Today’s FDA approval includes a lower recommended dose, a different schedule in combination with chemotherapy or on its own, and a new patient population.

“Today is an important day for patients, their families and the entire AML community, as the approval of gemtuzumab ozogamicin brings forth a long-awaited treatment option that may lead to deeper, more durable remissions for patients with AML,” explained Jorge Cortes, MD, University of Texas, MD Anderson Cancer Center.

“After many years, we are finally seeing progress in the treatment of AML, which has renewed my hope in improving outcomes for my patients. I am pleased that I can now offer many adult and pediatric patients targeted treatment with gemtuzumab ozogamicin,” Cortes added.

Clinical trials
Today’s approval of gemtuzumab ozogamicin is based on several investigator-led clinical trials, including ALFA-0701, AML-19 and MyloFrance-1.[1]

The ALFA-0701 (NCT00927498) trial was a Phase III, multicenter, randomized, open-label study of 271 patients with newly-diagnosed de novo AML, using a new, lower fractionated dose of gemtuzumab ozogamicin. In this trial, conducted only in France, patients received gemtuzumab ozogamicin 3 mg/m2 on days 1, 4 and 7 in combination with conventional chemotherapy or chemotherapy alone.

CD33-positivity was not required for eligibility to participate in the trial. Treatment consisted of induction followed by two cycles of consolidation, and follow-up extended through 2 years from randomization.

The primary objective of the protocol was to evaluate the efficacy of adding gemtuzumab ozogamicin to standard chemotherapy in patients 50- 70 years old with AML.

The primary endpoint of the ALFA-0701 trial was event-free survival or EFS. Administering gemtuzumab ozogamicin (n=135) in addition to standard induction chemotherapy resulted in a significant improvement in EFS compared with chemotherapy alone (n=136) in patients with newly diagnosed AML. Event-free survival was 17.3 months for patients receiving gemtuzumab ozogamicin compared with 9.5 months for those receiving chemotherapy alone (HR = 0.56 [95% CI: (0.42, 0.76)]).[1]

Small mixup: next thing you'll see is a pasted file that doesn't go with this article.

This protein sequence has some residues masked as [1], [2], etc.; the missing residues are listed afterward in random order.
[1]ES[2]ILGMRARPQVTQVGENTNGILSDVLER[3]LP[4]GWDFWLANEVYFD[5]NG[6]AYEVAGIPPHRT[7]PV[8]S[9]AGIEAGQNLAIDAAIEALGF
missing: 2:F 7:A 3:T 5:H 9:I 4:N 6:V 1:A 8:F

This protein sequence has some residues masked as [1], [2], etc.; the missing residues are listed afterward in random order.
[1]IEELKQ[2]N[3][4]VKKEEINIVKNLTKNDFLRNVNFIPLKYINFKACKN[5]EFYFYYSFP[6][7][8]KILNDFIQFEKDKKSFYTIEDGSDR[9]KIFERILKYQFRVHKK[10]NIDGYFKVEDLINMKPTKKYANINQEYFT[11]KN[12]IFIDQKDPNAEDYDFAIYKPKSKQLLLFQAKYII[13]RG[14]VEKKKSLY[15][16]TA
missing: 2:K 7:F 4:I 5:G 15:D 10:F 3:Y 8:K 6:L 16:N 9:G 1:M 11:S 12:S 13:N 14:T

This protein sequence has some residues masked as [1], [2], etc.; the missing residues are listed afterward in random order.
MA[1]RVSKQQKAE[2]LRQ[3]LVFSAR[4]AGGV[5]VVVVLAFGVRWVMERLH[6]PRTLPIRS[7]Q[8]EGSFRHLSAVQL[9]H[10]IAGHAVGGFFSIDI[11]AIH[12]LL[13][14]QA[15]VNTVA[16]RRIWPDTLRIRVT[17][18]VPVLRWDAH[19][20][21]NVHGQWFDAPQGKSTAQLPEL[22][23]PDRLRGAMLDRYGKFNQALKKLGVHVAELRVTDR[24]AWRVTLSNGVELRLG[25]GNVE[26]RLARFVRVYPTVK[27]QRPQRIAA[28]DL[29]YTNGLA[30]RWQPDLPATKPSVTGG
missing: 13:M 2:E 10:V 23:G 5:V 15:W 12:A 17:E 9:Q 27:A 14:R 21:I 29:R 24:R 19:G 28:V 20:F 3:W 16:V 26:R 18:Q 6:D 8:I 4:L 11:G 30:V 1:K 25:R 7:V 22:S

Secondary objectives of the trial included evaluation of rate of Complete Remission (CR) and Complete Remission CR with incomplete platelet recovery to >100 Gi/L (CRp). CR was defined as no circulating blasts, marrow blast cells < 5%, Hgb > 9g/dL, platelets >100 Gi/L, neutrophils > 1 Gi/L, and transfusion independence. Cumulative response rate, relapse-free survival, overall survival, and the safety profile of the combination were also examined. Study AML-19 (NCT00091234) was a multicenter, randomized, open-label Phase III study comparing single agent gemtuzumab ozogamicin (n=118) to best supportive care (n=119) for elderly patients who could not tolerate other AML therapies.

As initial treatment, patients received gemtuzumab ozogamicin 6 mg/m2 on day 1 and gemtuzumab ozogamicin 3 mg/m2 on day 8. As continued treatment, patients without evidence of disease progression received gemtuzumab ozogamicin 2 mg/m2 on day 1 every 4 weeks.

The efficacy of gemtuzumab ozogamicin was established on the basis of a significant improvement in overall survival (OS). Median OS was 4.9 months for patients receiving gemtuzumab ozogamicin compared with 3.6 months for patients receiving best supportive care (HR=0.69 [95% CI: 0.53-0.90] [2-sided p=0.005]).[1]

MyloFrance-1 was a Phase II, single-arm, open-label study of 57 adult patients in first relapse. Patients received single agent gemtuzumab ozogamicin 3mg/m2 on days 1, 4 and 7. The efficacy of gemtuzumab ozogamicin was established on the basis of complete remission (CR) rate and duration of remission. In the trial, 15 (26%; 95% CI: 16%-40%) patients achieved a complete remission (CR) and median relapse-free survival (RFS) was 11.6 months.[1]

Common adverse events
In patients who received gemtuzumab ozogamicin, the most common (≥15%) adverse reactions were hemorrhage, infection, fever (pyrexia), nausea, vomiting, constipation, headache, elevated liver function tests (increased Alanine transaminase or ALT and Aspartate transaminase or AST), rash, mucositis, low levels of platelets in the blood (thrombocytopenia), swelling and sores in the mouth (stomatitis), constipation, and low levels of certain white blood cells (neutropenia).

The prescribing information for gemtuzumab ozogamicin also includes a boxed warning that severe or fatal liver damage (hepatotoxicity), including blockage of veins in the liver (vena-occlusive disease [VOD], or sinusoidal obstruction syndrome), occurred in some patients who were treated with gemtuzumab ozogamicin. Veno-occlusive disease has been reported in association with the use of gemtuzumab ozogamicin as a single agent and as part of a combination chemotherapy regimen (5%).

Gemtuzumab ozogamicin originated from a collaboration between Pfizer and Celltech (UCB). Pfizer has sole responsibility for all manufacturing, clinical development and commercialization activities for this molecule.

Last Editorial Review: September 1, 2017.

Update: September 7, 2017

DOI: 10.14229/jadc.2017.01.09.001